[6:30 a.m.] First thing that I do when I wake up is brush my teeth so I can get to the gym on time without my trainer yelling at me! 


[9:00 a.m.] As soon as I get back home, I hop on the treadmill to get my cardio out of the way. I've really been trying to make sure I stay active during this time of having to be stuck in the house! 

 
[12:00 p.m.] By this time, I'm hopping out of the shower, my adrenaline has finally gone down, and I'm able to make myself and Acai bowl and write in my journal. I also take this time to hit up my team and figure out what I have to get done for the day. 
 
[2:00 p.m.] I start reading the books that I read daily. One of the books I started reading recently is The 365 Bible, which gives you specific versus on each day, and it reads in chronological order of how all the stories actually went. Another book I’m into is The Purpose Driven Life by Rick Warren. This is one amazing book and I’m so happy my mom blessed me with this read! The last book I’m reading right now is A Singer's Compass that is actually written by my vocal coach Cassandra Claude. 

 
[4:00 p.m.] I’m getting dressed to go outside and shoot some content. Creating content from home has definitely become a huge daily task but I'm grateful for it because now I’m able to find new ways to be creative and showcase my personality to my fans.

 
[7:00 p.m.] I try to take this time meditate. Throughout this whole pandemic I’ve been trying to get into new things and meditation has played a big role in me figuring out a little bit more about myself and my surroundings. No, I’m not a yoga person yet! I have tried countless classes and it's not for me just yet, but one day I’ll get into it! 

 
[9:00 p.m.] Usually around this time, if I’m not sitting in a corner somewhere in the house singing, I’m most likely in my bathroom trying a new beauty product I just ordered online. The ads have gotten a little too good during this quarantine!

If you wish to support our efforts to assist music professionals in need, learn more about the Recording Academy's and MusiCares COVID-19 Relief Fund.

If you are a member of the music industry in need of assistance, visit the MusiCares website.

King Bach On His Comedy Album 'Medicine,' Loving Ludacris & Trying Not To Throw Up

King Bach

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King Bach On His Comedy Album 'Medicine,' Loving Ludacris & Trying Not To Throw Up

The YouTube and former Vine star opens up to the Recording Academy about creating his first comedy album, who he listened to growing up and why laughter has been a cure-all in his life

GRAMMYs/Oct 4, 2019 - 11:54 pm

Andrew Bachelor, otherwise known as rising comedy titan King Bach, is definitely on his way to achieving royalty. 

Starting out producing comedy sketches on YouTube, Bachelor eventually switched to the now-defunct short-form outpost Vine, where he'd go on to amass more than 15 million subscribers and more than five billion views. Nowadays, the funnyman is dipping his toes into the TV and music world, where he currently stars in IFC's variety sketch series "Sherman's Showcase," among other things.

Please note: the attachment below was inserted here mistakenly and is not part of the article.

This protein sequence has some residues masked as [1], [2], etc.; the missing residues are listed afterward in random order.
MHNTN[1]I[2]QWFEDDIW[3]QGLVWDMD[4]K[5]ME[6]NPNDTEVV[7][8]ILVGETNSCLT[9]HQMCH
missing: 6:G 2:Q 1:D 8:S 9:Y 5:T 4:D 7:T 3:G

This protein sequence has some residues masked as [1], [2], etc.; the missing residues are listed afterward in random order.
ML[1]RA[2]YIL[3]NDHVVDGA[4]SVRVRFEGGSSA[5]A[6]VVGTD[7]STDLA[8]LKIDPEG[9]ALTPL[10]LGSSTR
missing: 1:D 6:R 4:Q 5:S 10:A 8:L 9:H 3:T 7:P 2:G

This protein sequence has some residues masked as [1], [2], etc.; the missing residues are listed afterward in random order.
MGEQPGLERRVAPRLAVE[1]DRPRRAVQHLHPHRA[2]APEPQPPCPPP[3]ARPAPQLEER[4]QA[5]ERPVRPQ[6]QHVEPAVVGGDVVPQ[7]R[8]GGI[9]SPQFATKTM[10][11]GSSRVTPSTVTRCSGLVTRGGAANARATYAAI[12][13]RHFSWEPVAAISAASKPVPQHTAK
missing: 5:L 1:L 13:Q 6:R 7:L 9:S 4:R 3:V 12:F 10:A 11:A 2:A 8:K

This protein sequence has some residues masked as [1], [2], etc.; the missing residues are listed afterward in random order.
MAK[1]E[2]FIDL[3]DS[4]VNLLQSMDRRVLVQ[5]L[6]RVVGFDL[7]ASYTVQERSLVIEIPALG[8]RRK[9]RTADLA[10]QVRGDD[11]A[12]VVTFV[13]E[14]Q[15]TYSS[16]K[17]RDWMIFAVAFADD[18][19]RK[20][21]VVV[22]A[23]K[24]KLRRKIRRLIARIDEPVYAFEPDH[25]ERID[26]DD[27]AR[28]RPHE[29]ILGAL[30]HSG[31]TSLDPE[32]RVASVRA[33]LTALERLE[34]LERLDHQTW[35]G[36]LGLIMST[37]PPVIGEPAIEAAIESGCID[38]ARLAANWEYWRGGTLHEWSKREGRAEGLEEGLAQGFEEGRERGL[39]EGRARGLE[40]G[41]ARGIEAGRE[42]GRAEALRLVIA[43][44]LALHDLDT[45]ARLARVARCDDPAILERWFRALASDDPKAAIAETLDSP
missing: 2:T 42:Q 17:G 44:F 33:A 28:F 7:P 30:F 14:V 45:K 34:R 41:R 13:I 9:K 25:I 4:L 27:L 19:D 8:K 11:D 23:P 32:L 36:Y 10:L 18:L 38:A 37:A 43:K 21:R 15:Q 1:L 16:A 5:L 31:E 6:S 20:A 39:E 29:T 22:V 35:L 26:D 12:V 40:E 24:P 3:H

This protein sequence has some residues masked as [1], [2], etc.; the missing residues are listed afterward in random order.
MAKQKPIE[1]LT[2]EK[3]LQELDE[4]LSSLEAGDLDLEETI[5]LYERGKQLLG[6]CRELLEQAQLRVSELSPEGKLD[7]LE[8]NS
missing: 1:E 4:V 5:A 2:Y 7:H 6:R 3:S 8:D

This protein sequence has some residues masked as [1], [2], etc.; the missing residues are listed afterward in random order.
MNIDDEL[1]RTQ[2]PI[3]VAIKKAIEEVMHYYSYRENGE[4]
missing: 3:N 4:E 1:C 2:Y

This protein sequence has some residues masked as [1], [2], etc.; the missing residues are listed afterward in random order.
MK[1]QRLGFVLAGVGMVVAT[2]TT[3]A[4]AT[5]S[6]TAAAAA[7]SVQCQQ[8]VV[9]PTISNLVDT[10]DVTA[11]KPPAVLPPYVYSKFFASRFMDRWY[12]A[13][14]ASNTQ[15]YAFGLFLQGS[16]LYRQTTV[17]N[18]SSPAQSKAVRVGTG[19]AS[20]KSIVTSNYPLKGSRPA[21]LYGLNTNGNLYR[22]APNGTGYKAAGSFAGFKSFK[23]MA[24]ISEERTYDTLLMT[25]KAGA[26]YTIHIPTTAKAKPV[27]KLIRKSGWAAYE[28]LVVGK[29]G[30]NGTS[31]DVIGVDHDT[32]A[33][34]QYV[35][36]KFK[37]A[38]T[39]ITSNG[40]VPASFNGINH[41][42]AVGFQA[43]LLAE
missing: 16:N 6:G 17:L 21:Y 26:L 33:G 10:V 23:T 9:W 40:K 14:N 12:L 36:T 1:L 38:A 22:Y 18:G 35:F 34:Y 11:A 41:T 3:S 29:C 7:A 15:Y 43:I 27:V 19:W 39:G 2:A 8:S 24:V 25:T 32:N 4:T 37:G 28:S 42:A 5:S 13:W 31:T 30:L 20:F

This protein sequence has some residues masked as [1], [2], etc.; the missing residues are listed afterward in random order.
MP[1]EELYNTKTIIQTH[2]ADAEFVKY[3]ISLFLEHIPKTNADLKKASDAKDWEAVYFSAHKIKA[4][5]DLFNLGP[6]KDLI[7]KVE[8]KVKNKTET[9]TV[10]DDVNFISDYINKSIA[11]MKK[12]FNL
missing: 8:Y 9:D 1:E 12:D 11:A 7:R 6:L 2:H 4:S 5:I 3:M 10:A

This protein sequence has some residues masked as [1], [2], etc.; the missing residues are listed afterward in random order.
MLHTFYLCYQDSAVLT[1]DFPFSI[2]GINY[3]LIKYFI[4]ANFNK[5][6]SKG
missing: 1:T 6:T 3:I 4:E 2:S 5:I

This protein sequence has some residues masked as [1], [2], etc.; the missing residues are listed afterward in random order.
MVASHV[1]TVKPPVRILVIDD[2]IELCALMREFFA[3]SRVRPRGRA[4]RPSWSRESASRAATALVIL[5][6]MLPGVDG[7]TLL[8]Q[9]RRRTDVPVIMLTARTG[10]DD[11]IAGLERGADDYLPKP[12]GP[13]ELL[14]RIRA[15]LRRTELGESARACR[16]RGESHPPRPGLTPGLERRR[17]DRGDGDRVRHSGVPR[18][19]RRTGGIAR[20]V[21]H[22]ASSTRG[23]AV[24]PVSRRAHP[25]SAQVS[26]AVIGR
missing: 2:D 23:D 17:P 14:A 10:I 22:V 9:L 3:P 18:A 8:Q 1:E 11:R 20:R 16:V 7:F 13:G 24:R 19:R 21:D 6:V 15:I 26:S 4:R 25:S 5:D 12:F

Meanwhile, Medicine, which dropped in mid-August, is his debut comedy album, and is filled with 15 true-to-life tracks—with music videos—that skewer everything from his weak stomach ("Bulimic") to the lies people tell each other when they first meet ("Secrets"). 

Below, Bachelor opens up to the Recording Academy about why laughter is truly the best Medicine, who he listened to growing up and the different ways he utilizes social-media platforms to reach new audiences. 

What sparked the idea to make a comedy album?

I've always loved music, ever since I was younger. And when I started making the comedy skits, I actually thought of making a parody music video, and I just love putting together music that people just like to listen to and have fun with listening to it and having a laugh at the same time.

So I figured why not make original music that I own and, I could just share with everyone and not feel any type of way of me taking someone else's style. This is my style, my unique style. So yeah and then I figured it's a comedy album and they're saying laughter is the best medicine, so I named the album Medicine, because every track they're laughing at.

Who did you listen to growing up?

I listen to a lot of Ludacris, Ludacris is my favorite rapper since I was little. Just his style, his energy, I like songs that have a lot of energy behind them. Now music has changed though we realize, that energy has kind of tapered down a little bit. So most artists, it's a lot of mumbling going on, it's more like vibes and feeling it out as opposed to the lyrics. So I'm doing a mixture of both.

Yeah, we've been hearing a lot of "genre labels don't matter anymore" nowadays.

Yeah the whole thing is, what I realized in doing comedies, why it's so good, when you're laughing about a joke or anything, you forget all your problems. You forget about the bad day you had, you forget about your breakup, you forget about somebody who's passing. You just forget about everything and you're literally focused on that joke that that made you laugh in that moment. So that's the mood that I want people to feel like when they listen to the album, they can just forget about everything else and just enjoy the music and just stay present.

Have you personally used comedy as a coping mechanism?

Yeah, with everything, it kind of puts me in a better mood and lets me forget. The way I look at is, I'm being myself, I am being unique. Some people may find it funny but I'm being me, like these are my point of views. Every song on the album is a situation that happened in my life. So it's a situation that happened in my life and I took it and I found the comedy in it.